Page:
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Trichomoniasis symptoms & treatment

Trichomoniasis parasite

FAST FACTS 

  • Trichomoniasis is a sexually transmitted infection (STI) caused by a tiny parasite.
  • It can be passed on through having sex without a condom with someone who has the infection.
  • Using male and female condoms during sex will help to protect you from trichomoniasis.
  • It is easy to test for trichomoniasis, and the infection can be treated with antibiotics.

 

What is trichomoniasis?

Trichomoniasis, or trich (pronounced ‘trick’), is a sexually transmitted infection (STI) caused by a tiny parasite called trichomonas vaginalis.

It is easy to treat but most people don’t have any symptoms. If you’ve had unprotected sex, or you are worried about trichomoniasis or other STIs, it’s important to get tested as soon as possible.

Getting the infection while pregnant can make women more likely to give birth prematurely and have a baby with a low birth weight.

How do you get trichomoniasis?

Trichomoniasis is easily passed on through unprotected vaginal sex (when the penis goes into the vagina) with someone who has the infection – even if they don’t have any symptoms.

Trichomoniasis can’t be passed on through oral or anal sex, kissing or hugging.

How do you prevent trichomoniasis?

Using a new male or female condom every time you have sex will help prevent you getting trichomoniasis.

However, some people have the infection in the area around the penis or vagina that is not covered by a condom. This means sometimes the infection can still spread even if you use a condom.

Regularly testing for trichomoniasis and other STIs will help you to look after your sexual health, especially if you are having sex with multiple partners. It’s really important to talk to your partner/s about your status and decide how to have safer sex together.

Trichomoniasis can also be passed on through sharing sex toys, although this is less common. Always cover sex toys with a new condom and wash them after use.

Remember that taking PrEP or using the contraceptive pill or other forms of contraception (apart from condoms) won’t prevent you from getting trichomoniasis.

What are the symptoms of trichomoniasis?

Many people with trichomoniasis don’t have any symptoms. If you do get symptoms, they normally appear within a month of infection.

Trich symptoms in women include:

  • yellow-green vaginal discharge which may have an unpleasant fishy smell
  • soreness, swelling and itching in and around the vagina
  • pain when urinating (peeing) or having sex
  • pain in the lower stomach.

Trich symptoms in men include:

  • thin, white discharge from the tip of the penis
  • pain or a burning sensation when urinating (peeing)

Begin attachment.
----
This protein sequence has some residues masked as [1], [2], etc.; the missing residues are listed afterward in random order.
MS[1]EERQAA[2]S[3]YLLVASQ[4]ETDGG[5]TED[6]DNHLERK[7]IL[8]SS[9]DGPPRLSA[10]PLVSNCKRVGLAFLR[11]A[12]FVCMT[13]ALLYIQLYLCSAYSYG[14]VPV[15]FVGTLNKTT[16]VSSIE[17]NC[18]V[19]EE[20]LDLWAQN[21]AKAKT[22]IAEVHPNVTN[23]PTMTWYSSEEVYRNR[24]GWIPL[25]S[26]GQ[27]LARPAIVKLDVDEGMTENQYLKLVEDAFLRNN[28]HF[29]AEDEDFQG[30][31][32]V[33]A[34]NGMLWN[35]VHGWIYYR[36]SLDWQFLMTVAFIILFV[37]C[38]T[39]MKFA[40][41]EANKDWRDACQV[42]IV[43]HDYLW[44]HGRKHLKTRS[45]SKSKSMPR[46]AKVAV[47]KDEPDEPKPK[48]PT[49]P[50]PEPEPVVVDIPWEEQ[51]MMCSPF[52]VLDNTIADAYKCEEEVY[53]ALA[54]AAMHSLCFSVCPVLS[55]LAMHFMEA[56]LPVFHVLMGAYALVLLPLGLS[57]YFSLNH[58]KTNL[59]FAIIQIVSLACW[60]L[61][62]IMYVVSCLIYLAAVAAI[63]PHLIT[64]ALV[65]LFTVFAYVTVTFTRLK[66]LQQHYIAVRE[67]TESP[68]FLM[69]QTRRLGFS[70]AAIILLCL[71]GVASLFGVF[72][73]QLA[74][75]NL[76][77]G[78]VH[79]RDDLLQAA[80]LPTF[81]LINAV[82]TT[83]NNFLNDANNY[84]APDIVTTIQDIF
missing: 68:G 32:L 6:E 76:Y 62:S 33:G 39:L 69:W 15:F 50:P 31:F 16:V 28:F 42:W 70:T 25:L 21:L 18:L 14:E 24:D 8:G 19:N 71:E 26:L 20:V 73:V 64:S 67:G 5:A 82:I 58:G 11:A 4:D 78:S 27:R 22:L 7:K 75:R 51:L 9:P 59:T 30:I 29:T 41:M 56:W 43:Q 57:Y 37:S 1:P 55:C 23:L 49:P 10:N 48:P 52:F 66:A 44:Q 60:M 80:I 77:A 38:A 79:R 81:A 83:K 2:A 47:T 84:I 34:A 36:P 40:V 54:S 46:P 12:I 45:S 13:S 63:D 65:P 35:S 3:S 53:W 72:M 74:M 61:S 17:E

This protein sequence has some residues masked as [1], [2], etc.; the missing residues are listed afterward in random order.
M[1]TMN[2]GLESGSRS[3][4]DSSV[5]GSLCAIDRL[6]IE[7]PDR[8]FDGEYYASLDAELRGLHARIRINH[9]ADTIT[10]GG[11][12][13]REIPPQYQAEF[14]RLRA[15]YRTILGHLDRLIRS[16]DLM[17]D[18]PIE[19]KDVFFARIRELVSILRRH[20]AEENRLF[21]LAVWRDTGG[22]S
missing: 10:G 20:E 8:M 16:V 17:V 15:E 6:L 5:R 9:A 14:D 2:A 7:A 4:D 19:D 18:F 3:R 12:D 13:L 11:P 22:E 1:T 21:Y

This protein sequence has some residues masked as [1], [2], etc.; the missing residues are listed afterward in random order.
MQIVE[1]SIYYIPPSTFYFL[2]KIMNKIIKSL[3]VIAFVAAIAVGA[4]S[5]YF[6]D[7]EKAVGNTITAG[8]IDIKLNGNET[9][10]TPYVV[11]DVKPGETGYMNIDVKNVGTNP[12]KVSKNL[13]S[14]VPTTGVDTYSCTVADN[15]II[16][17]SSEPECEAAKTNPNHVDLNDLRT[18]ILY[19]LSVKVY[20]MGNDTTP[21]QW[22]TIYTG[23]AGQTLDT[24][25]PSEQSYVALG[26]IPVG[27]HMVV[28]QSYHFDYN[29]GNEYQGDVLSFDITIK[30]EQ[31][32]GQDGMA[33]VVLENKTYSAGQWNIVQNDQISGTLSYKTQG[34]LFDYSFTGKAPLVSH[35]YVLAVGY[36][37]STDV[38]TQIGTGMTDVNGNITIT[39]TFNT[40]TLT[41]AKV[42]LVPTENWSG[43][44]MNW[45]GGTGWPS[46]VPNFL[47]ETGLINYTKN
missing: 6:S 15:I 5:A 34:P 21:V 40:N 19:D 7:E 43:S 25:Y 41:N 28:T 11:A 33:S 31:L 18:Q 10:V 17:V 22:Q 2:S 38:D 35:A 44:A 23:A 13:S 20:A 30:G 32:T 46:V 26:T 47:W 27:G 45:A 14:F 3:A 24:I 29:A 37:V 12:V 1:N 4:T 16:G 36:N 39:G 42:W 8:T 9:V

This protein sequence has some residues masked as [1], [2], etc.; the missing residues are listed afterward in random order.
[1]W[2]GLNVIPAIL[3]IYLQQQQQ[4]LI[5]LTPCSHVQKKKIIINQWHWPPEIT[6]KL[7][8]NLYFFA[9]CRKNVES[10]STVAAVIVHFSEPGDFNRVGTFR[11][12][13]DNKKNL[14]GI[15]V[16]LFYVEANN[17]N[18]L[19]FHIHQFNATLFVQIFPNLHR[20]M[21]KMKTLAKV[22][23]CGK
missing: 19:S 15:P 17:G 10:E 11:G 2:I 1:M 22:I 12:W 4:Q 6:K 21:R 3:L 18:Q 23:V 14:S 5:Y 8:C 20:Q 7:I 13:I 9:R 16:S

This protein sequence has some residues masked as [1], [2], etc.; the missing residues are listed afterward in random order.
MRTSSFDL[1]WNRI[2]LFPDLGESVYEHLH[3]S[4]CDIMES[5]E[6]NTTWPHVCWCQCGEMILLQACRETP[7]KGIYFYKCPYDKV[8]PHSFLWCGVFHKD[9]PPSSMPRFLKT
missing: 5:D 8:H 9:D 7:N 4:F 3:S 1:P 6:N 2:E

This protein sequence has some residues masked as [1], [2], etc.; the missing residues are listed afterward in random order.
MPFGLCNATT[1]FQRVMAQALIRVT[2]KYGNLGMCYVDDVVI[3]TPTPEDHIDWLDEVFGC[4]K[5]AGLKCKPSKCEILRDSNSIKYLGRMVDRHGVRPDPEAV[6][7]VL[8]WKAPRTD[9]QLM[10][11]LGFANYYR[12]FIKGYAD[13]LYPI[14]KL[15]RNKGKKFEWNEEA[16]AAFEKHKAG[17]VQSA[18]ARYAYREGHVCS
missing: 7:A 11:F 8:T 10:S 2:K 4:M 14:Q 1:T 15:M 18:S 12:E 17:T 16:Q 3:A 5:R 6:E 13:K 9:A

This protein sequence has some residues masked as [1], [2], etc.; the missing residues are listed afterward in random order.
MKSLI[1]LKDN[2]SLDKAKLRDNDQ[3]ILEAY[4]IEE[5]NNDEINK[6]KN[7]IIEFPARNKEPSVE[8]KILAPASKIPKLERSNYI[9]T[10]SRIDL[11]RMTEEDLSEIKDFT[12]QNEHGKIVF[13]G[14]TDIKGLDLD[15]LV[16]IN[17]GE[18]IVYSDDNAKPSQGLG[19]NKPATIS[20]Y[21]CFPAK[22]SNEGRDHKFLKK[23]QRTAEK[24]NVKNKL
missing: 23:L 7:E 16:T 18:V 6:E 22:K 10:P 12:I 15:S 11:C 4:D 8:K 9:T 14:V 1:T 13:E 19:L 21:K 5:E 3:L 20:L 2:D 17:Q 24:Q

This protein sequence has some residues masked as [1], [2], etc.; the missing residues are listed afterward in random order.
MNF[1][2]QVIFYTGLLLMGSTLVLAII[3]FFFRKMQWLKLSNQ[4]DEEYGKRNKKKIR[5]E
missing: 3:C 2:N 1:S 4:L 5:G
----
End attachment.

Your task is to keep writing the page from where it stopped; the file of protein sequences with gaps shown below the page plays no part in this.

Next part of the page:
• soreness, swelling and redness around the head of the penis and foreskin.

How do you test for trichomoniasis?

Getting tested for trichomoniasis is easy and doesn’t hurt. A healthcare professional will examine you and take a swab from the vagina or the penis. Sometimes men will also be asked to give a urine sample.

If you find out that you have trichomoniasis you should test for other STIs. You will need to tell any recent sexual partners so they can also get tested and treated. You can ask your healthcare professional for advice about this.

How is trichomoniasis treated?

Trichomoniasis is easily treated with antibiotics. This can either be taken in one day as a single dose or over the course of a week.

Wait until you have finished your treatment before having sex again, even if you don’t have any symptoms. If you have taken the one-day treatment, you will need to avoid having sex for seven days afterwards. Ask your healthcare professional before having sex again.

Remember that if you have been treated for trichomoniasis you are not immune and you can get infected again.

Without treatment, the infection can last for months or even years.

Trichomoniasis and HIV

Having an STI, including trichomoniasis, increases your risk of getting HIV.

If you are living with HIV and also have trichomoniasis, your viral load will likely increase. This will make you more likely to pass on HIV if you have sex without a condom, even if you are taking HIV drugs (antiretrovirals).

However, if someone has an undetectable viral load, there’s no evidence that trichomoniasis makes them more likely to pass on HIV.

If you're taking antiretroviral treatment, it’s important to discuss with your doctor how treatment for trichomoniasis may interact with your HIV drugs.

If you're worried about HIV, find out everything you need to know in our HIV Transmission and Prevention section.

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Photo credit: ©iStock.com/Andrey Prokhorov

 

Last full review: 
17 April 2020
Next full review: 
17 April 2023
Sources: 
Last updated:
17 April 2020
Last full review:
17 April 2020
Next full review:
17 April 2023